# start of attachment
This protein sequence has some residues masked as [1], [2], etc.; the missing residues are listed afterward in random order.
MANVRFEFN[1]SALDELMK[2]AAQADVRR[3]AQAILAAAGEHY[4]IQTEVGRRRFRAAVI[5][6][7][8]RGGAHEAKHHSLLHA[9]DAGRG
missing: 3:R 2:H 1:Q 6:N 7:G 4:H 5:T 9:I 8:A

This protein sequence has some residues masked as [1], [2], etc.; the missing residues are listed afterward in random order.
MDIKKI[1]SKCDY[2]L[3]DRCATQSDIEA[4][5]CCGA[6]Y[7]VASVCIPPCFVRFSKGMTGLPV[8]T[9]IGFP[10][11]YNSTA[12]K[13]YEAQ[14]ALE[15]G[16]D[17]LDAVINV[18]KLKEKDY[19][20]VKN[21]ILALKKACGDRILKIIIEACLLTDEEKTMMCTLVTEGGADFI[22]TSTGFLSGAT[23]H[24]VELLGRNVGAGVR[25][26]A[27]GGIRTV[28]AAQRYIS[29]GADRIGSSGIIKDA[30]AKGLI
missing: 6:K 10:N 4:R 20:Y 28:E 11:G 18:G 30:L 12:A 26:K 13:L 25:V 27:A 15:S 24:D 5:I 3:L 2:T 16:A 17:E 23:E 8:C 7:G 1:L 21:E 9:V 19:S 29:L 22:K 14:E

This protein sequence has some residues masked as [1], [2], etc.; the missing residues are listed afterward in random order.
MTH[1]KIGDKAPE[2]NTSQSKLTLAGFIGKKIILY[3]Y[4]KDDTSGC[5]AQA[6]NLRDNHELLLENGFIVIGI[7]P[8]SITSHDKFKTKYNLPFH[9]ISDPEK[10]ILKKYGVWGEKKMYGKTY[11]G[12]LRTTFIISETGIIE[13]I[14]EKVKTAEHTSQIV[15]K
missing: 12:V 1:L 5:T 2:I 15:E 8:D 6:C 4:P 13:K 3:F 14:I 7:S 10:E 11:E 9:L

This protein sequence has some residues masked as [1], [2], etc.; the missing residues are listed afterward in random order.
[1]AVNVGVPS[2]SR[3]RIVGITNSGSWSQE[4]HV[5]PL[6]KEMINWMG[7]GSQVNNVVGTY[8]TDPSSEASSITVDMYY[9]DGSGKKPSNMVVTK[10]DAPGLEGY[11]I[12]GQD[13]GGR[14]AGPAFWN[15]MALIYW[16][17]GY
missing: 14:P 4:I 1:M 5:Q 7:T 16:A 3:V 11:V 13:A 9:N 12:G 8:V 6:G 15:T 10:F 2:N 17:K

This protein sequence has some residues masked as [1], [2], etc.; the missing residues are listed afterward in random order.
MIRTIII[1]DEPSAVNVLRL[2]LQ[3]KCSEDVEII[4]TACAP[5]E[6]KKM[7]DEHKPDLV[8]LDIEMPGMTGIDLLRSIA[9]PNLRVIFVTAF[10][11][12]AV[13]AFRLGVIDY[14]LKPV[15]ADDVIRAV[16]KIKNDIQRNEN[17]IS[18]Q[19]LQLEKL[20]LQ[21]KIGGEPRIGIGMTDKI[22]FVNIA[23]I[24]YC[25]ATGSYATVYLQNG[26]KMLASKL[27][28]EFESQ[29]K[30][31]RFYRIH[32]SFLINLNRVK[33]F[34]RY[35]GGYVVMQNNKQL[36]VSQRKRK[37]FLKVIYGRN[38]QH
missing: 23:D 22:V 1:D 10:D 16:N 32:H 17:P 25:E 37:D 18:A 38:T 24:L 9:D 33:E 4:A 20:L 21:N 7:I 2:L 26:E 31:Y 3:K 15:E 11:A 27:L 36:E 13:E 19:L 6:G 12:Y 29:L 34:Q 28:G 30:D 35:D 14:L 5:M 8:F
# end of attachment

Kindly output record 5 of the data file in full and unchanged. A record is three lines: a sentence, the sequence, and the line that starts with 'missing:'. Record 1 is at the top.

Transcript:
This protein sequence has some residues masked as [1], [2], etc.; the missing residues are listed afterward in random order.
MIRTIII[1]DEPSAVNVLRL[2]LQ[3]KCSEDVEII[4]TACAP[5]E[6]KKM[7]DEHKPDLV[8]LDIEMPGMTGIDLLRSIA[9]PNLRVIFVTAF[10][11][12]AV[13]AFRLGVIDY[14]LKPV[15]ADDVIRAV[16]KIKNDIQRNEN[17]IS[18]Q[19]LQLEKL[20]LQ[21]KIGGEPRIGIGMTDKI[22]FVNIA[23]I[24]YC[25]ATGSYATVYLQNG[26]KMLASKL[27][28]EFESQ[29]K[30][31]RFYRIH[32]SFLINLNRVK[33]F[34]RY[35]GGYVVMQNNKQL[36]VSQRKRK[37]FLKVIYGRN[38]QH
missing: 23:D 22:V 1:D 10:D 16:N 32:H 17:P 25:E 37:D 18:A 38:T 24:L 9:D 33:E 4:A 20:L 21:N 7:I 2:L 26:E 31:Y 3:K 15:E 11:A 27:L 36:E 13:E 19:L 6:G 12:Y 29:L 34:Q 28:G 30:D 35:D 14:L 5:M 8:F